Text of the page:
Fixing Errors While Upgrading Raspberry Pi

September 7, 2013 1:37 pm Leave your thoughts

I have been idle from writing for a while (as you might have noticed) this is due to my work projects, ventures and travels. As a result of that, my Raspberry Pi has been left un-updated for a while. Now that I have some more time to play with it, I decided to turn in back on and do the usual apt-get update and then apt-get upgrade.

Normally, upgrading would work just absolutely fine, however in my case, it wasn’t. The otherwise smooth upgrade was stoppped by this very error:

Because this was something related to bootloader I make sure that I did not restart my Raspberry Pi, just in case I cannot boot anymore.

Aside from the error above, there were other archive related errors too in the upgrade run, which was quite alarming in some respect. Thankfully with a bit of research as well as trial-and-error I was able to resolve the upgrade issue.

The Fixes

These are the steps that I have taken in order to continue my upgrade properly.

Clean the Apt Archive

Most of the dpkg errors were due to broken archive files, therefore forcing apt to clean its cache and download new archives is the first thing you should do.

After the autoclean finished running, do an upgrade again with the -f flag to fix the dependencies before upgrading.

This step fixed almost all of my apt errors during my upgrade. If you still have an error after this, do the next step

Remove Archives Manually

The next step to fix broken packages is to remove the archive files manually. Broken packages can happen due to bad connection during the initial download so the logical step is to force it to re-download. Note that autoclean does not remove the packages that is still in use, in my case the bootloader might still be marked as in use.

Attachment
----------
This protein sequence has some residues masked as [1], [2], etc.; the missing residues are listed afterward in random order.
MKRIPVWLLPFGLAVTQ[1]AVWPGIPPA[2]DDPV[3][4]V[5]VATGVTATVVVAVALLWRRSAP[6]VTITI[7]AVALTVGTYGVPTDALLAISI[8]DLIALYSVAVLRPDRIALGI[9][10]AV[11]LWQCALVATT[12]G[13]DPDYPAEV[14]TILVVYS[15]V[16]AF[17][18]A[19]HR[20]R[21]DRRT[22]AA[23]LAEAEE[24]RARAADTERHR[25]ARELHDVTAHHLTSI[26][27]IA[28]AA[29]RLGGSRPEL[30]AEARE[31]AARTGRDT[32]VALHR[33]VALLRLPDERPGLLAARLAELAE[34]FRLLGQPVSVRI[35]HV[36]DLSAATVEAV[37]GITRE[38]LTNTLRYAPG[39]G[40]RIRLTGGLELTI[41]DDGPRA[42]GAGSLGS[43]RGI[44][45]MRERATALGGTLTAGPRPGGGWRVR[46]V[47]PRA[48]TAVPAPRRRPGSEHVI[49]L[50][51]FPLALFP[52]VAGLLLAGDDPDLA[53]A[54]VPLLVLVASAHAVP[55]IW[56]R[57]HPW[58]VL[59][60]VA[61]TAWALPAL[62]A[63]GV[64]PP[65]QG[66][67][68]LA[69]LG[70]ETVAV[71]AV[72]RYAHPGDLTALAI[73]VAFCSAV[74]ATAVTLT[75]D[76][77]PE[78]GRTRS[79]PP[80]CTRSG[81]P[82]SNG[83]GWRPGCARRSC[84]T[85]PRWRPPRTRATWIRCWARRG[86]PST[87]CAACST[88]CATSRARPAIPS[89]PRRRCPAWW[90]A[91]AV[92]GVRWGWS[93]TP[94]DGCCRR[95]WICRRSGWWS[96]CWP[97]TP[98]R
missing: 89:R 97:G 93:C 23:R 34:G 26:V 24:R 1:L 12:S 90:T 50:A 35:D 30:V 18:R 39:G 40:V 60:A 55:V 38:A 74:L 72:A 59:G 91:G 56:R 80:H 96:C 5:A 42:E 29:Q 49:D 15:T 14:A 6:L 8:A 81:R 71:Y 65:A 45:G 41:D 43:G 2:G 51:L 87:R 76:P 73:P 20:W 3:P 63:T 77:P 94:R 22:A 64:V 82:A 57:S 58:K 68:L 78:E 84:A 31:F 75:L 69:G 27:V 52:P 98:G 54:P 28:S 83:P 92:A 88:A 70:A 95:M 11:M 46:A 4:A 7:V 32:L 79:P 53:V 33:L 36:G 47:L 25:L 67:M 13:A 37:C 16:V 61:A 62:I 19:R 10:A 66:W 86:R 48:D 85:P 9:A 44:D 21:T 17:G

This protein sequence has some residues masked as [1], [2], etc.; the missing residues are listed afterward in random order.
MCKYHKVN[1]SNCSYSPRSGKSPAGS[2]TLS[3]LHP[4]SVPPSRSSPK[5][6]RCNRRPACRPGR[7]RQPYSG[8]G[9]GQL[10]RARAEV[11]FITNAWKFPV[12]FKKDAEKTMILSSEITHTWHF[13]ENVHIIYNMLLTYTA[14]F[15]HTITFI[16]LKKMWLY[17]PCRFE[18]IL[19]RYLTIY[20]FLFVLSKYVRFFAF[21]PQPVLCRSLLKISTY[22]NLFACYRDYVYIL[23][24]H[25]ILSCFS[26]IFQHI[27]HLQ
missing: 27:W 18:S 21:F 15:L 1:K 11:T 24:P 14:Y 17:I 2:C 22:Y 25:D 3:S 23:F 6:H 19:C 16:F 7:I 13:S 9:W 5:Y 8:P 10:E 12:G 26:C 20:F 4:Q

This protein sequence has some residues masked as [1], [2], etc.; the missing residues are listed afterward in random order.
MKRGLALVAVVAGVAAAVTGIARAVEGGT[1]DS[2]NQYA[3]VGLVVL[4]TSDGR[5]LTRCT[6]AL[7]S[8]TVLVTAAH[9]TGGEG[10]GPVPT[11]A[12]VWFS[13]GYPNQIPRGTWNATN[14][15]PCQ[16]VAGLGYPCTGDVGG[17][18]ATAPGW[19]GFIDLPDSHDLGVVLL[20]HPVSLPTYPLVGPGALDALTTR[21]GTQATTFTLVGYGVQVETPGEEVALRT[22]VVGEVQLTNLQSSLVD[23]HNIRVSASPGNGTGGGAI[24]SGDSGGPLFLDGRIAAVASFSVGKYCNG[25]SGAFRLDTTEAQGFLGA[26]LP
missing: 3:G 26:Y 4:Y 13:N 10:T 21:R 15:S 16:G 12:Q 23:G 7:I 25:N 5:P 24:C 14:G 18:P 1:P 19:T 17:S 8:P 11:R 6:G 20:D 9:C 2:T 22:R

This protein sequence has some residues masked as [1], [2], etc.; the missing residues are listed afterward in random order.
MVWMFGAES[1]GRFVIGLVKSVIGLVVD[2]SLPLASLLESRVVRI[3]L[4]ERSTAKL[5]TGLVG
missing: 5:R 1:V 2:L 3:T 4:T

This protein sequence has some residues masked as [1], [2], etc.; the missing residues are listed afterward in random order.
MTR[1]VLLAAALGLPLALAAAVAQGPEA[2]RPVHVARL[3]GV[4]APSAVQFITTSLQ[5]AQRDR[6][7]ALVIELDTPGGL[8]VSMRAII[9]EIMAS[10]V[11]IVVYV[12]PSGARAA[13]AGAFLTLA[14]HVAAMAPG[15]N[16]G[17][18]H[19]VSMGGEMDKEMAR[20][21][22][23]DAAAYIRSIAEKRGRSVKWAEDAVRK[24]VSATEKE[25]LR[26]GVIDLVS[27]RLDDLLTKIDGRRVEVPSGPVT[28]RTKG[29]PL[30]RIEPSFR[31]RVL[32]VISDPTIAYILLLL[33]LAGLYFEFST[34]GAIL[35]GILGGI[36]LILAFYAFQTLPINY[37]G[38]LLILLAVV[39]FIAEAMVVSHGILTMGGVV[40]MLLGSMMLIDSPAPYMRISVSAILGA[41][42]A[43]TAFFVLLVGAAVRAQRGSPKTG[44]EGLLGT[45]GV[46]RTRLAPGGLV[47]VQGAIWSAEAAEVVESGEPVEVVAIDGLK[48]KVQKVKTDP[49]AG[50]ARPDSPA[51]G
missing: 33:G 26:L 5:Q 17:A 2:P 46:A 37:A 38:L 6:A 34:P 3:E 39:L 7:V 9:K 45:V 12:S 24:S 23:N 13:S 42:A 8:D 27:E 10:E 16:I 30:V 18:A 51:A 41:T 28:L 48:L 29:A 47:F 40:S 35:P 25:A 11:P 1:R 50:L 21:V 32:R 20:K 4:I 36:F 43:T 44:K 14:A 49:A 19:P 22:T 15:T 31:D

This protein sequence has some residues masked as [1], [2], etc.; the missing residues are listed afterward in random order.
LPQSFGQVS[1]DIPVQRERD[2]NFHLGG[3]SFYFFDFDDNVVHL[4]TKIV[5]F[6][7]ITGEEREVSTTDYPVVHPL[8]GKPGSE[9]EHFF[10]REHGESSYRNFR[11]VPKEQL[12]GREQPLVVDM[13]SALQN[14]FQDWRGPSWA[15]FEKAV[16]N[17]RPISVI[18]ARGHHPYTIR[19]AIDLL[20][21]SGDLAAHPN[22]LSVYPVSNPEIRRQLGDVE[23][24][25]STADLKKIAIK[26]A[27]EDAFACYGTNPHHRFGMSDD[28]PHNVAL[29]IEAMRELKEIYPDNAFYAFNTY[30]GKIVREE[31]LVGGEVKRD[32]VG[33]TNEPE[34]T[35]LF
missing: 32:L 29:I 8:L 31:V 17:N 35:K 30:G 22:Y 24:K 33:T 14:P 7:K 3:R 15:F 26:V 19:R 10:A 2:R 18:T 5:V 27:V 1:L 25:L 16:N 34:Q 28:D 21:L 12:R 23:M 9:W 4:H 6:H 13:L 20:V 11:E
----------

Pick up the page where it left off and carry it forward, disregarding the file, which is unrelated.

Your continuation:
Here’s a good explanation of the difference between autoclean, clean and autoremove if you are interested.

Identify the broken package by looking at the dpkg errors. If you are not in a windows manager and wishes to scroll up and down your fullscreen terminal, you can use shift + pageUp and shift + pageDown.


The broken package that I had was:

When you have identified the broken package, remove it manually from the cache directory.

Of course you would change the filename from the example above to suit your error.

Then lastly, re-install the application that had the broken package.

When done, you can easily run sudo apt-get update again. If you encounter more broken packages issue, repeat the manual removal of the broken archives.


Upgrading large amount of packages on the Raspberry Pi can result in few broken packages, this can be caused by internet connection quality, sdcard write and various other reasons. The point is that when errors like this happen you should be comfortable to run autoclean and do the manual package removal.

I hope this article has helped you in some ways. If you have any other tips regarding upgrade issues, please leave your ideas in the comments for others to benefit too. Thanks for reading.

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